If anyone claims to have the answer to this question, they really don’t know what they are saying because the truth is nobody knows. So the best thing to do is to objectively assess what is going on, to invest responsibly and be patient.
This past week has been another rollercoaster with the US markets rallying more than 13% as you can see from the $SPY (an ETF which reproduces the SP500 index), however the #volatility has not moved much, with a weekly reduction of just over 1% (see $VXX the ETF which reproduces the VIX). This means that it is too early to call the bottom in my opinion.
All investors who are predominantly long are obviously pleased to see this week’s jump, don’t get me wrong, but there are many examples of rallies which have followed large drops. Look at what happened during the 2008 crisis for example, there were 6 positive jumps between +9 and +19% on the way down. Before the market finally bottomed in Q1 2009 the volatility was greater than 30.
So what can investors do in the meantime ? Be patient and take one day at a time. As I have a long term horizon and the market has already dropped a lot, I did do some nibbling this past week, focusing on dividend payers with a good valuation such as $BMY, but I still have a large cash position overall as I don’t reckon it is time to go all in yet.
I have also increased my hedges, by upping my position on a double inverse SP500 by 50%. One might ask, why enter or increase a long position on a stock while at the same time increasing a short position ? The answer lies in the time horizon, once again. I invest long when there is upside potential in the long term (most of the times), whereas I introduce hedges when markets are volatile, therefore in the short term. If there is another drop next week, my loss will be reduced; if it goes up again, I will gain less but hedges are typically a smaller percentage of one’s portfolio so the loss is limited. In fact, I wish I could always lose on my hedges !!!
If you are interested in seeing what additional stocks I might get long on when the conditions are right, please keep reading my weekend updates !
Stay safe everyone and invest responsibly.
Has volatility peaked ? Difficult to say, what’s certain is that over the past 4 weeks the US markets have wiped out all the gains of the last 3 years, basically since Trump’s presidency started. Some say that coronavirus has only been the trigger of the neutralisation of a rally on steroids caused by liquidity injection and tax breaks, ie not of true #earnings growth. While more #liquidity is coming, it would appear that monetary policy alone is not going to be a sufficient cure for the market and that fiscal policy is also needed as well as an effective way to put an end to this biological crisis.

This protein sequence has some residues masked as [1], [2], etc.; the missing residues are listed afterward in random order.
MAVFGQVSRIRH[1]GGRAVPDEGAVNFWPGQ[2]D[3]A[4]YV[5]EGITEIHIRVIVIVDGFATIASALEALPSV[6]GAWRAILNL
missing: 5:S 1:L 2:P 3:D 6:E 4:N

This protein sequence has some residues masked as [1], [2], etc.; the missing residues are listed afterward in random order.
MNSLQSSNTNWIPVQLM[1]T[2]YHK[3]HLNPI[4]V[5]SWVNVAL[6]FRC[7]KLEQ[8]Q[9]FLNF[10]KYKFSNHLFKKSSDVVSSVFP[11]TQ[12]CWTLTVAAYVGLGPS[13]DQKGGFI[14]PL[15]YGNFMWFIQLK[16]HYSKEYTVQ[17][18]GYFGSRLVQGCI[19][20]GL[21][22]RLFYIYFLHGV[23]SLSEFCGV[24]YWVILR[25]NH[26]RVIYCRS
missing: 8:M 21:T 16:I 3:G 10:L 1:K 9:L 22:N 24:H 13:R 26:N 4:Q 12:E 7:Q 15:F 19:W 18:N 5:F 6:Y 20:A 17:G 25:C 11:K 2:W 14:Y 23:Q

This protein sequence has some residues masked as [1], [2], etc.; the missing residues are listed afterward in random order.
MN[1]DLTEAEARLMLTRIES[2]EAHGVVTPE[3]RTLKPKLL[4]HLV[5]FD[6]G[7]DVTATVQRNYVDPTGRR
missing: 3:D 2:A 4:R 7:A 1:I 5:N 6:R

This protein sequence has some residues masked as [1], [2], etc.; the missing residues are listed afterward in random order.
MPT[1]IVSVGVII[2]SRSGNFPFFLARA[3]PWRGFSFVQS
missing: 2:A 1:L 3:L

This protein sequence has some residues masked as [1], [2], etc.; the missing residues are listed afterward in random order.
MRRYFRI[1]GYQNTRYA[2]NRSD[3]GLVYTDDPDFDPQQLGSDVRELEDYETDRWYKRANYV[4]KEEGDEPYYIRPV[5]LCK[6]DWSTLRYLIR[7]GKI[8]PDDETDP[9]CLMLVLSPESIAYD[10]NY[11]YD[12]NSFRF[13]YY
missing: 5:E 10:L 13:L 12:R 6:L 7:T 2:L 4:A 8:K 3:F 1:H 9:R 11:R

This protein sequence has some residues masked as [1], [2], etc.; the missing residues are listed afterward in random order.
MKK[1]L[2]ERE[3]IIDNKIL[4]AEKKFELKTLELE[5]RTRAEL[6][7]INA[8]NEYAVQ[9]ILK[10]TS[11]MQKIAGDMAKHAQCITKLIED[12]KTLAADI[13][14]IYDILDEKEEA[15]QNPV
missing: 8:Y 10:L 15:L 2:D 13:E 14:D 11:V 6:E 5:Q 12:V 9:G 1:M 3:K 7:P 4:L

Intro over. So what can investors do in these difficult times ? Last week we talked about raising cash and inverse funds. The situation has not changed as volatility remains high although it has decreased from about 80 to about 60 this past week.
In the meantime, it helps looking at what the new earnings are saying. $ACN for example, a company on my watchlist, has beat expectations early this week but halved their revenue forecast. This company traditionally releases earning much earlier than most S&P companies, which are not due for a few more weeks.
Another interesting observation. The Norwegian krona has tanked and lost about 20% compared to the Euro in the past 20 days: that is a massive drop for a currency of a country with AAA rating ! #Norway has been seriously hit by the virus, is not part of the EU which prevents them from accessing the benefits of QE and is heavily reliant on $OIL which is down >50% over the past month. Not looking good for Norway, but is their currency a possible future investment opportunity when the situation stabilises ?
This week 3 of our long positions have hit the stop loss limit, namely $SYF, $RR.L and $OXY . It is very important not to let your losses run beyond 7 to 20%, depending on your risk profile and whether they are dividend payers or not, so it is advisable to insert suitable stop losses, thankfully this is function that works well on many trading platforms. I continue to watch $SYF closely as I think there will be a great buying opportunity in the not too distant future, whereas I think $RR.L will be under prolonged pressure due to their reliance from the aviation industry and $OXY won’t recover until $OIL rebounds unless they are taken over.
As always, be patient and invest responsibly !
Happy weekend to all.
I would describe myself as a value investor but can recognise some technical patterns or money outflow whenever I see some.
It would appear that the S&P500 is breaking out as shown on this graph:
Equally, it would seem that a significant outflow of money has been recorded from volatility investments which had dominated the market stories in the past weeks:
Some would see these two observations as a bullish indicator. While I keep this information in the back of my head, I remain a stock picker rather than just an investor who follows the herd.